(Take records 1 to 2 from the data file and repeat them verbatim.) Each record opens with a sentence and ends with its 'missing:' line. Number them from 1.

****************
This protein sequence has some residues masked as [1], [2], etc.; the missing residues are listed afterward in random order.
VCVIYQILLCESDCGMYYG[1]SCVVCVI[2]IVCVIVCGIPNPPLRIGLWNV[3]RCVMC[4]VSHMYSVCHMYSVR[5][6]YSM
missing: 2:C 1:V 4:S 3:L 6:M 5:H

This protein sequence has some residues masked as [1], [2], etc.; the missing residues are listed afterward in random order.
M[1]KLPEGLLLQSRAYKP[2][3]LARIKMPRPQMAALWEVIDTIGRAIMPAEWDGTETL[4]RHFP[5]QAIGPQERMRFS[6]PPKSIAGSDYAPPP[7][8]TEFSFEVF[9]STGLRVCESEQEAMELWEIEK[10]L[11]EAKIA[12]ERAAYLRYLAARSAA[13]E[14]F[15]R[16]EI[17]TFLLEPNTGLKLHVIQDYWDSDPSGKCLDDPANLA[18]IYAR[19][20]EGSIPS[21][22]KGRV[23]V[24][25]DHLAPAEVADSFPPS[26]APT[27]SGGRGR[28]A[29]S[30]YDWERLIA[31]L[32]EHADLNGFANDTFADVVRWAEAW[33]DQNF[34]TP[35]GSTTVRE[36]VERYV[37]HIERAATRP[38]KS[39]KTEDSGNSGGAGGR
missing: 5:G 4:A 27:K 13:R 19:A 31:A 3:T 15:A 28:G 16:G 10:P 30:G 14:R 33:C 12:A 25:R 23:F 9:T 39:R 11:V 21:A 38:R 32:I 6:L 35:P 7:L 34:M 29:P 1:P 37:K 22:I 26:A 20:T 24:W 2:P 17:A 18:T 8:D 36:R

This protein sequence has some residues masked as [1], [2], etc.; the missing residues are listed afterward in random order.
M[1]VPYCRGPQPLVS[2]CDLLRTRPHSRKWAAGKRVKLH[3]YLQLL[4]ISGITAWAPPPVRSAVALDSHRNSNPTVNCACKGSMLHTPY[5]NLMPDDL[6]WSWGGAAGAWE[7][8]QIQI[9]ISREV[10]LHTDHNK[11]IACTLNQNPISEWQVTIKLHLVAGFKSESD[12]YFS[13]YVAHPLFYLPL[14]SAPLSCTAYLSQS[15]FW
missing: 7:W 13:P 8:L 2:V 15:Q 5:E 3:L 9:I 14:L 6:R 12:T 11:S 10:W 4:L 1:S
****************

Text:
This protein sequence has some residues masked as [1], [2], etc.; the missing residues are listed afterward in random order.
VCVIYQILLCESDCGMYYG[1]SCVVCVI[2]IVCVIVCGIPNPPLRIGLWNV[3]RCVMC[4]VSHMYSVCHMYSVR[5][6]YSM
missing: 2:C 1:V 4:S 3:L 6:M 5:H

This protein sequence has some residues masked as [1], [2], etc.; the missing residues are listed afterward in random order.
M[1]KLPEGLLLQSRAYKP[2][3]LARIKMPRPQMAALWEVIDTIGRAIMPAEWDGTETL[4]RHFP[5]QAIGPQERMRFS[6]PPKSIAGSDYAPPP[7][8]TEFSFEVF[9]STGLRVCESEQEAMELWEIEK[10]L[11]EAKIA[12]ERAAYLRYLAARSAA[13]E[14]F[15]R[16]EI[17]TFLLEPNTGLKLHVIQDYWDSDPSGKCLDDPANLA[18]IYAR[19][20]EGSIPS[21][22]KGRV[23]V[24][25]DHLAPAEVADSFPPS[26]APT[27]SGGRGR[28]A[29]S[30]YDWERLIA[31]L[32]EHADLNGFANDTFADVVRWAEAW[33]DQNF[34]TP[35]GSTTVRE[36]VERYV[37]HIERAATRP[38]KS[39]KTEDSGNSGGAGGR
missing: 5:G 4:A 27:K 13:R 19:A 31:A 3:T 15:A 28:G 16:G 10:P 30:G 14:R 33:C 12:A 25:R 23:F 9:T 39:R 11:V 21:A 38:R 32:I 6:L 35:P 7:L 34:M 29:P 1:P 37:K 22:I 26:A 20:T 24:W 2:P 17:A 18:T 8:D 36:R